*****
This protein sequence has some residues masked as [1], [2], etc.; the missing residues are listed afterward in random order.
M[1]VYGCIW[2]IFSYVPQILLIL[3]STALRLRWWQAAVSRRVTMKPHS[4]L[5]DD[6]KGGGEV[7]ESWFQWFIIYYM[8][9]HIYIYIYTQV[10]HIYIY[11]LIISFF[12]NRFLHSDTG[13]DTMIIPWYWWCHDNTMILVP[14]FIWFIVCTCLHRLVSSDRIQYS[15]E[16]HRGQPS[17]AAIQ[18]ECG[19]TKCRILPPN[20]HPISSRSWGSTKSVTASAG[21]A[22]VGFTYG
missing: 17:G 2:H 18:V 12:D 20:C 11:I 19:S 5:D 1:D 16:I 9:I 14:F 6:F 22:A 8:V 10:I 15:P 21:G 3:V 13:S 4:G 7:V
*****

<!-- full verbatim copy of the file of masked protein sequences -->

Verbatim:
This protein sequence has some residues masked as [1], [2], etc.; the missing residues are listed afterward in random order.
M[1]VYGCIW[2]IFSYVPQILLIL[3]STALRLRWWQAAVSRRVTMKPHS[4]L[5]DD[6]KGGGEV[7]ESWFQWFIIYYM[8][9]HIYIYIYTQV[10]HIYIY[11]LIISFF[12]NRFLHSDTG[13]DTMIIPWYWWCHDNTMILVP[14]FIWFIVCTCLHRLVSSDRIQYS[15]E[16]HRGQPS[17]AAIQ[18]ECG[19]TKCRILPPN[20]HPISSRSWGSTKSVTASAG[21]A[22]VGFTYG
missing: 17:G 2:H 18:V 12:D 20:C 11:I 19:S 5:D 1:D 16:I 9:I 14:F 6:F 22:A 8:V 10:I 15:P 21:G 3:V 13:S 4:G 7:V